Empower kids and teens during COVID-19

girl looking out window at virus
girl looking out window at virus
Image by enriquelopezgarre from Pixabay

Why empower kids and teens during COVID-19? They need it!

Taking action is one important way to make a problem seem more manageable and less frightening, so getting young people involved can actually help them cope with the situation we are all facing. Giving them a purpose gives them something else to focus on besides what they’ve lost or what they’re worried about. And reminding them that we are all in this together (even while six feet apart!), can help them feel less isolated and anxious during this challenging time.

We need them.

During a crisis, we need all hands on deck to get through it as well as we possibly can. And young people have a lot to offer, even in the case of the current COVID-19 crisis. But trying to come up with ways for a young person in your life to BE A CHANGEMAKER while complying with social distancing guidelines and keeping everyone safe during this COVID-19 crisis may feel like an impossible task. It’s true that life looks very different now for most people, but there are still many useful ways for kids and teens to give back.

So, how can we empower kids and teens during COVID-19 in a safe and responsible manner? Here are a few ideas and resources for them to choose from:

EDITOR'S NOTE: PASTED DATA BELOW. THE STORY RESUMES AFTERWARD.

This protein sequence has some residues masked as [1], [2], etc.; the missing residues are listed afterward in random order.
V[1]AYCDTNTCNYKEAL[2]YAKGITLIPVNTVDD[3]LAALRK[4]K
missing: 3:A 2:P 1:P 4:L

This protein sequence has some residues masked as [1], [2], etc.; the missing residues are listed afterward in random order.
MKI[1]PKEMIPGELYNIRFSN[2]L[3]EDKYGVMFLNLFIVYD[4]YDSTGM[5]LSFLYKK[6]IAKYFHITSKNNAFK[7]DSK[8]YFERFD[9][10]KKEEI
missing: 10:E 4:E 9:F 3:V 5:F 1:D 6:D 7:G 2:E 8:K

• Do you play a musical instrument? Perhaps you can perform a “drive-by” concert to cheer up neighbors or schedule one for your apartment building. I’ve even heard of one group letting people “hire” them for this purpose, and then donating the money raised to organizations in need during the crisis — win, win!
    • Do you have some durable markers or paint? How about decorating some rocks with positive messages to leave along the sidewalk, in building entrances, or on trails in your area? I’ve also seen a lot of fantastic chalk art on streets, sidewalks, even the fronts of houses or buildings (be sure get permission before decorating someone else’s private property!). Art, especially that with messages of hope and connectedness, can go a long way toward lifting people’s spirits these days.
    • Write letters or draw pictures for senior citizens or anyone else who may be isolated now. Reach out to your local senior centers and ask if you can send photos of the letters and pictures for them to share with their residents.
    • Clean your room! Seriously. Now is a great time to tackle that overdue chore. Some items to consider purging include gently used clothing you no longer wear, sports equipment you’ve outgrown, toys, books, etc. You may not be able to donate them right now, but it’ll be nice to have them out of your way now, and organizations will appreciate them when things open back up again.
    • Check in on friends and family. Use the phone or other available technology just to see how they’re doing. Talk about how you’re doing. No matter how old or young you are, this is one that benefits everyone. It may seem trivial, but it may be just what the person on the other end needs.
    • Be kind to your teachers. Whether your current teachers are your usual teachers, your parents, your grandparents, or an older sibling, all of this is new to them (yes, even if you are homeschooled!) and they are doing their best to help you be successful while also doing all of the other things they need to do right now, many of which are also new to them. Offer a word of encouragement, a thank you note, or a genuine smile whenever you can.